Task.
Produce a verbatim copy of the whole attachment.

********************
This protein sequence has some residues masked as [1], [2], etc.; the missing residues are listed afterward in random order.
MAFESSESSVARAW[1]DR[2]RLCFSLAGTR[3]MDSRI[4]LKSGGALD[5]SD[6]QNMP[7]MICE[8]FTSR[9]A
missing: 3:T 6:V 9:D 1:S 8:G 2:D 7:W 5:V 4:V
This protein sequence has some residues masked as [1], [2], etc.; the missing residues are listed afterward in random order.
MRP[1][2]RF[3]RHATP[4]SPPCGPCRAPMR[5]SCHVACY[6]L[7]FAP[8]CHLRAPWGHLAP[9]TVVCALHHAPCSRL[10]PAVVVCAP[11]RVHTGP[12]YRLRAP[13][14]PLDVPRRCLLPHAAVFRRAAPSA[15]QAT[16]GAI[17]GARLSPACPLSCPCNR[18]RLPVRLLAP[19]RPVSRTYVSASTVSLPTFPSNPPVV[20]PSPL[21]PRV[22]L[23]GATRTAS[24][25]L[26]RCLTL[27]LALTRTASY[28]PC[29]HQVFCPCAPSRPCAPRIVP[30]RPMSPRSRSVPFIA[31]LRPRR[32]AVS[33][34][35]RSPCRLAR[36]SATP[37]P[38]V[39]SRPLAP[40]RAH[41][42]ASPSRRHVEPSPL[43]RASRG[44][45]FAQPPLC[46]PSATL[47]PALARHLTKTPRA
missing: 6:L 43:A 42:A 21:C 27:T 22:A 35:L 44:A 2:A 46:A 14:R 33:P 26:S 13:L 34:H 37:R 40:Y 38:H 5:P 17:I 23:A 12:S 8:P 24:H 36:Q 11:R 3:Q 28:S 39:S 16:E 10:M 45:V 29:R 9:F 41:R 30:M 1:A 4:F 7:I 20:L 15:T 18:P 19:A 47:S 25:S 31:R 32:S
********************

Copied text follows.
This protein sequence has some residues masked as [1], [2], etc.; the missing residues are listed afterward in random order.
MAFESSESSVARAW[1]DR[2]RLCFSLAGTR[3]MDSRI[4]LKSGGALD[5]SD[6]QNMP[7]MICE[8]FTSR[9]A
missing: 3:T 6:V 9:D 1:S 8:G 2:D 7:W 5:V 4:V
This protein sequence has some residues masked as [1], [2], etc.; the missing residues are listed afterward in random order.
MRP[1][2]RF[3]RHATP[4]SPPCGPCRAPMR[5]SCHVACY[6]L[7]FAP[8]CHLRAPWGHLAP[9]TVVCALHHAPCSRL[10]PAVVVCAP[11]RVHTGP[12]YRLRAP[13][14]PLDVPRRCLLPHAAVFRRAAPSA[15]QAT[16]GAI[17]GARLSPACPLSCPCNR[18]RLPVRLLAP[19]RPVSRTYVSASTVSLPTFPSNPPVV[20]PSPL[21]PRV[22]L[23]GATRTAS[24][25]L[26]RCLTL[27]LALTRTASY[28]PC[29]HQVFCPCAPSRPCAPRIVP[30]RPMSPRSRSVPFIA[31]LRPRR[32]AVS[33][34][35]RSPCRLAR[36]SATP[37]P[38]V[39]SRPLAP[40]RAH[41][42]ASPSRRHVEPSPL[43]RASRG[44][45]FAQPPLC[46]PSATL[47]PALARHLTKTPRA
missing: 6:L 43:A 42:A 21:C 27:T 22:A 35:L 44:A 2:A 46:A 14:R 33:P 26:S 13:L 34:H 37:R 40:Y 38:H 5:P 17:I 23:A 12:S 8:P 24:H 36:Q 11:R 3:Q 28:S 39:S 16:E 10:M 45:V 29:R 9:F 41:R 30:M 1:A 4:F 7:I 20:L 15:T 18:P 19:A 47:S 25:S 31:R 32:S